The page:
When I was in this LEGO inspired STEM company I, at one point was an educator staff and became an area manager. So I was suddenly in charge of staff, some of which who are formerly my peers. And when you were, when I was that person, you are a little bit on your own cause you’re like, teaching programs wherever. But it’s not like you all hang out in an office specifically. So when I became a manager, I only knew what I knew. Right. You don’t know what you don’t know. I only knew what I knew and my experience with whoever was my manager before. And so I checked with my new supervisor. I’m new to this job, what am I allowed to do, supposed to do, I don’t know yet. But I asked to, if it was cool for me to meet with all of my staff. Which wasn’t like a huge amount of people, it was like, I don’t know, six or eight people. And I wanted to like, go grab a coffee, and chat, because I didn’t know a lot of things. Yes, there’s the HR stuff where you’re like, how long have you been here? Where do you live? Because then you geographically have to drive places, like there’s certain things that like I could find out. I’m a curious person naturally, and I knew about my experience, but it was only my experience, and I wanted to understand the people that I was working with, so that I could do a good job for them, because I knew when they, when you feel prepared, taken care of, supported, you can do a better job at your job. And I wanted to see what I could do to enhance that. Not that it was bad, but what can I do to make it better? Because I know that in my experience, I had some things where maybe I didn’t have a resource or a tool that maybe I thought should have existed, but I was never told and had to find out after the fact.

So I had that experience, but I don’t know what anyone else did. So in me doing these one on one meetings, I asked people like, again, we taught STEM programs and there’s things and it’s kids and stuff like that. So the questions I was asking was like, okay, do you have a favorite location? Do you have a least favorite location? Why? Is it the kids are wild? Is it the location is super hilly? Like, why don’t you like it? Because is it something I can fix or is it something to be aware of? Is it something I can give you a heads up on if you’ve never been there? So you hate it less when you arrive and don’t know that it’s coming at you?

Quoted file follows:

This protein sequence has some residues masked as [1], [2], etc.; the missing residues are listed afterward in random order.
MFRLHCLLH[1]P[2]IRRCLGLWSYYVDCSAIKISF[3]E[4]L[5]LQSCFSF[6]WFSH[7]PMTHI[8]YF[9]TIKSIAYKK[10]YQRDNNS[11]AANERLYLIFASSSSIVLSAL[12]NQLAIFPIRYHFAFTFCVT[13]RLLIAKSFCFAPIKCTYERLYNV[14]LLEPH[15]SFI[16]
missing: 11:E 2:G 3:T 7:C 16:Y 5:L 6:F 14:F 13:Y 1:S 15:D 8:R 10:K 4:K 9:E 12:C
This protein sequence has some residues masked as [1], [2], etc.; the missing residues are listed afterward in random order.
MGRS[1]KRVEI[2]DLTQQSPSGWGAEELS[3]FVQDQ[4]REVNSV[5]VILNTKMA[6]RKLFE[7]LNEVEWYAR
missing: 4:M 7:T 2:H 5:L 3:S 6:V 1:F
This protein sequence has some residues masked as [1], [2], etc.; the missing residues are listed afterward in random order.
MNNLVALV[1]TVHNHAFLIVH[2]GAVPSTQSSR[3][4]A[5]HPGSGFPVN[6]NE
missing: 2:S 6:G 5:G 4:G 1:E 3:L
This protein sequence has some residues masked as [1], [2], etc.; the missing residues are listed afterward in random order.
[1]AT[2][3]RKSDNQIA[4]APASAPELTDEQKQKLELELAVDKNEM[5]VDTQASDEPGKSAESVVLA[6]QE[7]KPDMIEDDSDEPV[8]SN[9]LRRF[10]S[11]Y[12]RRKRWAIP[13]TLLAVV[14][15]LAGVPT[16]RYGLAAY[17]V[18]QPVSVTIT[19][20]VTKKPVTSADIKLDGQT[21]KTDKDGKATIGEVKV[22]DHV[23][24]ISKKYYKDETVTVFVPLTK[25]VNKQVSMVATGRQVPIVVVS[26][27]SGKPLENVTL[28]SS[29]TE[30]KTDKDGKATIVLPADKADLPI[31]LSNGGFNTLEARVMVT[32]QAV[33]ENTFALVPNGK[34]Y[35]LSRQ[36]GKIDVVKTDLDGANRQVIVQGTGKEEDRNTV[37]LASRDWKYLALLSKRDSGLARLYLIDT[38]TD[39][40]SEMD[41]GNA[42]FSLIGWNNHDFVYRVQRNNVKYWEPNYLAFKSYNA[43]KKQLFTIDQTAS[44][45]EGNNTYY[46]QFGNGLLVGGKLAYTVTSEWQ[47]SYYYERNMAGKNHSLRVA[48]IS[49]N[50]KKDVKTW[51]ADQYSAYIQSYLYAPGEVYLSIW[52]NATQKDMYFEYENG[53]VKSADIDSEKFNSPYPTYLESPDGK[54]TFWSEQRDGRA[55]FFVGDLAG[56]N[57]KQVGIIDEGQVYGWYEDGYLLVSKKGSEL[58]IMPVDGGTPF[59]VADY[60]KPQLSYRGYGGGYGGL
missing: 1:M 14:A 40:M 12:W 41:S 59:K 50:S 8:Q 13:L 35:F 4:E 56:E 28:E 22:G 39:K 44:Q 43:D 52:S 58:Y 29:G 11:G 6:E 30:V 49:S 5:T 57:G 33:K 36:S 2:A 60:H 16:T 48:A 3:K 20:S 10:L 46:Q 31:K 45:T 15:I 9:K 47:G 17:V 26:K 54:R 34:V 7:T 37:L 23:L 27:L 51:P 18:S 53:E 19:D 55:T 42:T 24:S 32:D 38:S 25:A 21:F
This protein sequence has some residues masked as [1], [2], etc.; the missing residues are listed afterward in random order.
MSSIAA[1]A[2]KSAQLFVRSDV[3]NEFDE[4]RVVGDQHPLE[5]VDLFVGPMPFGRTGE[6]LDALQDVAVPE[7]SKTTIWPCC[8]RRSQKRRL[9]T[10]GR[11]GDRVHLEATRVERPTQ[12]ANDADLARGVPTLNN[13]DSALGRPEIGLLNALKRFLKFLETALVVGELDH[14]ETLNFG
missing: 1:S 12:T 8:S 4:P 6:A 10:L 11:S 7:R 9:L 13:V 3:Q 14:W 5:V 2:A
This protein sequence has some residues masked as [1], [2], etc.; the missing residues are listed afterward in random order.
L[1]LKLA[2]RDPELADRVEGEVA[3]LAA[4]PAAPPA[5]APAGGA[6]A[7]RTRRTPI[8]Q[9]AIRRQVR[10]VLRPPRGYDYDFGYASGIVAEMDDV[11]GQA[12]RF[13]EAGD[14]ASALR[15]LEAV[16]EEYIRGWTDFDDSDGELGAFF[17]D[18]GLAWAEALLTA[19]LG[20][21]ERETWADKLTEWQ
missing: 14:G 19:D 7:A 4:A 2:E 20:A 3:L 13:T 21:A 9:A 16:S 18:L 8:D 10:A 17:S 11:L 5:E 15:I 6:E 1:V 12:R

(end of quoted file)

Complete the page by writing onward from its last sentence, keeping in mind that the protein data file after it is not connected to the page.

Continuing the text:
So it’s like asking the best and the worst. Do you have a favorite curriculum to teach? Which one do you wish you could learn? What’s your favorite snack just because it feels unrelated but I was just like if you did a good job at a thing and I’m gonna see like I’m gonna bring you that king size KitKat bar. I don’t know.

Not that I I like need to know all your favorite color and band and all that stuff, but it’s just like things to know so that I can support you and appreciate you and understand and try to fix things for process to make things better for you so you can do the job that you want to do. And I know that was a very lengthy story, but I do feel like that’s, that is a thing that I made a choice at the time interpersonally of getting to know people sort of related to the job, but in a very direct low stakes way cuz but it was asking again, like which location do you hate? Don’t tell me all your favorites. Like those are important too, but which ones are bad? Maybe I’ve never taught there, so I don’t know. And I feel like versions of that in, in, even if it’s just generalized meetings, like at the top of a meeting, it could just be like, I know a lot of people do like wins and whatever improvement things from before. But it doesn’t, that feels also like very high in the spectrum. It could be, but there are ways that you can do that with openers of meetings where it’s just Hey, we just had this project and what are our lessons learned? Like it could be good or bad asking directly and outright because you want to know, because hopefully you want to understand or make it better for next time or fix something or find out.